Don Westlake used to say that he didn't like to outline, that he preferred letting the story take him where it chose to go. I suppose this was another way of saying what Theodore Sturgeon said a long time ago, that if the writer is surprised the reader will be surprised.
Well, Westlake was probably not only surprised by the various twists and turns The Dame takes, he must have been downright shocked in places.
Our old friend Alan Grofield, flush with money from a bank robbery, is intrigued by a message from a Latin American dictator whose friend needs help. Turns out the friend, the forty-something dragon lady Belle Danamato, lives in Puerto Rico and is seeking a divorce from her mobster husband. She is under the impression that he will do her violence rather than actually go through with the settlement their lawyers have come up with. She already has a bodyguard but he's too ugly to be seen with in public. Grofield hates her and her thugs and quickly departs. Only to return a bit later under duress.
All too soon--or not soon enough from Grofield's point of view--Belle Danamato is murdered. B.G. Danamato, mob boss and now widower, appears and decides that Grofield murdered her. He will be quickly tortured and then executed. But lest we forget, Grofield is a professional actor and he puts on enough of a show to plant doubt in Danamato's mind about the identity of the true killer.
For the next several chapters we have a whodunit. B.G. and Grofield interview each of the six guests, trying to see if one of them cracks or inadvertently reveals something he or she shouldn't. It's quite a crew, the most interesting being the brother and sister team Roy and Patricia Chelm. The lad is a gigolo of some kind and the sister an iron virgin of twenty-three.
But don't be misled. Sure we have a one act version of a whodunit but then we go back to some of the finest chase scenes I've read in a long time. Westlake makes the jungles menacing, fetid in heat and humidity and the decay of dead things.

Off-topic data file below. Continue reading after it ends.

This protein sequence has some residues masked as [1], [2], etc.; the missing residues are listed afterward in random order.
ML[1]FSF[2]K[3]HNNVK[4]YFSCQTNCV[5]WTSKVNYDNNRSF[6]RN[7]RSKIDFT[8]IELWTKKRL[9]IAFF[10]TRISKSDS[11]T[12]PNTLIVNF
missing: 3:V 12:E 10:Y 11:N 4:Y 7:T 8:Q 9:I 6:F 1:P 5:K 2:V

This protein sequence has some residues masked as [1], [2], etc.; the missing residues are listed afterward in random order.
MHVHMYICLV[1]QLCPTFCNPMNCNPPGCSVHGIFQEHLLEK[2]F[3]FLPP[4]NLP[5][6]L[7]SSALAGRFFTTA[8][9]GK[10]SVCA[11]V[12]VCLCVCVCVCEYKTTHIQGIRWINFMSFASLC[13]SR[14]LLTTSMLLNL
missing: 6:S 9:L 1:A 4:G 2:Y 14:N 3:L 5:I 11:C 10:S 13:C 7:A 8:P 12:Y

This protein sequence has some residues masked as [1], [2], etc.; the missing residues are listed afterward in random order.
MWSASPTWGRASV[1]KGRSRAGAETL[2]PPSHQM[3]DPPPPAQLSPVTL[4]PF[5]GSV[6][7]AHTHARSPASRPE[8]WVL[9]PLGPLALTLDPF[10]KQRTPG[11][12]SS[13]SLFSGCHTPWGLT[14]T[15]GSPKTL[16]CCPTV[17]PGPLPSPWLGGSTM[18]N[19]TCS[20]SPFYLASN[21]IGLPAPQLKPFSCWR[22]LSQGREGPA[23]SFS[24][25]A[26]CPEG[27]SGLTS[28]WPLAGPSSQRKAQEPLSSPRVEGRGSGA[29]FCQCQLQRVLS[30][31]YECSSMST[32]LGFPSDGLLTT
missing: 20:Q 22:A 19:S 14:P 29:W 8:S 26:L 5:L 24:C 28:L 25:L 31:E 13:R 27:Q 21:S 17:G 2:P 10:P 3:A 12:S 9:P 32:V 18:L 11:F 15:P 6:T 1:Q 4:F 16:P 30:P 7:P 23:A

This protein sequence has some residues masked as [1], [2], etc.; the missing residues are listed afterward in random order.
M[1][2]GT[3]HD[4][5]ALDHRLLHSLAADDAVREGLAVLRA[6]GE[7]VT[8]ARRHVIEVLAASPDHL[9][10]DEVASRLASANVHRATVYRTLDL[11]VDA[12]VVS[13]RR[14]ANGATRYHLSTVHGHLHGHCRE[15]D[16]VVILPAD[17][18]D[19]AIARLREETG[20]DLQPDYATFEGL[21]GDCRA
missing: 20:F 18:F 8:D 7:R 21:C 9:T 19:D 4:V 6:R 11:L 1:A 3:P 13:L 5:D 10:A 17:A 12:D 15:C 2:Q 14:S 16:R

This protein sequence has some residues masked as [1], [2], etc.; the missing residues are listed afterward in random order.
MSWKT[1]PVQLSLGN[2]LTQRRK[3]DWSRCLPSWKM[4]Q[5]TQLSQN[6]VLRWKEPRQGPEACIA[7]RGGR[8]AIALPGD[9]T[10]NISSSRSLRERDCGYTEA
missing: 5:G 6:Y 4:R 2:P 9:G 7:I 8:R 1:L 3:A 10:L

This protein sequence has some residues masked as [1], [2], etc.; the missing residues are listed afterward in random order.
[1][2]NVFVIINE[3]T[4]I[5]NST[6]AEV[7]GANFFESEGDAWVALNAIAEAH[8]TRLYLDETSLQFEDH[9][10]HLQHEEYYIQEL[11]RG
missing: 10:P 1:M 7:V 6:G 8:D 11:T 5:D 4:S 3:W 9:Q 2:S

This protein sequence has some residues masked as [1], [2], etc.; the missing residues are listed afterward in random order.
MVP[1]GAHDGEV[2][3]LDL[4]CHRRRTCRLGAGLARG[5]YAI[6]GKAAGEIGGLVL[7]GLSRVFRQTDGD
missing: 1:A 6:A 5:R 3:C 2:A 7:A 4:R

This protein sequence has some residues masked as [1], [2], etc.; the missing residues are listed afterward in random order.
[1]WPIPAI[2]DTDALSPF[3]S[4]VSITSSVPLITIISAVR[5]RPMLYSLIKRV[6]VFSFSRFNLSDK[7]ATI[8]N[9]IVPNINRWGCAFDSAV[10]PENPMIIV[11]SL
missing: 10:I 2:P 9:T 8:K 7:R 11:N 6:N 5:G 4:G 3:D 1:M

As I read The Dame I thought of all the different genres of popular fiction Westlake touches on in this novel. A partial list would include screwball comedies, chase and adventure, mobsters, country manor whodunits and Agatha Christie clue planting.
One piece of business is, to me at least, unique. Grofield announces about fifteen thousand words before the end that he knows who the killer is but he won't share his surmise with anybody. Westlake uses it as a very nifty tease.
Couple things: I wouldn't say this is major Westlake but it is an example what the pro of pros could do to exalt a story even he wasn't taking too seriously. The writing is astonishingly crisp and vivid. Once a page he jars you with something, some little turn or piece of psychology that only Westlake could have come up with.
The other thing is Grofield himself. I've noticed over the years that every once in awhile Grofield comes off as a jerk. That's my reaction and maybe my reaction alone. He gets a little too full of himself and a little too coy and glib. Then he settles back down and he's an intriguing protagonist again.
I read The Dame in two sittings and enjoyed the super-charged plot and watching Westlake throw one fast ball after another straight across the plate.
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I wish someone would do affordable editions of the other three Grofields(I have Lemons never Lie). The cost on the used sites is a bit much for old books.
Ditto the above! Maybe the U of Chicago could do the same fine job with the Grofields that they've done with the Parkers. And the Tucker Coe books too. And while they're at it, maybe they could take a look at Chas. Williams...
I think Westlake was having fun with Grofield as the anti-Parker, and the fact he sometimes gets on the reader's nerves is a very canny way of distinguishing him from Parker, who's too scary to get on anyone's nerves. Didn't Westlake have some background in little theater? As a character who skates (and often crosses) the line between charming and obnoxious, Grofield seems to me to be a very perceptive reflection of a certain actorly type.
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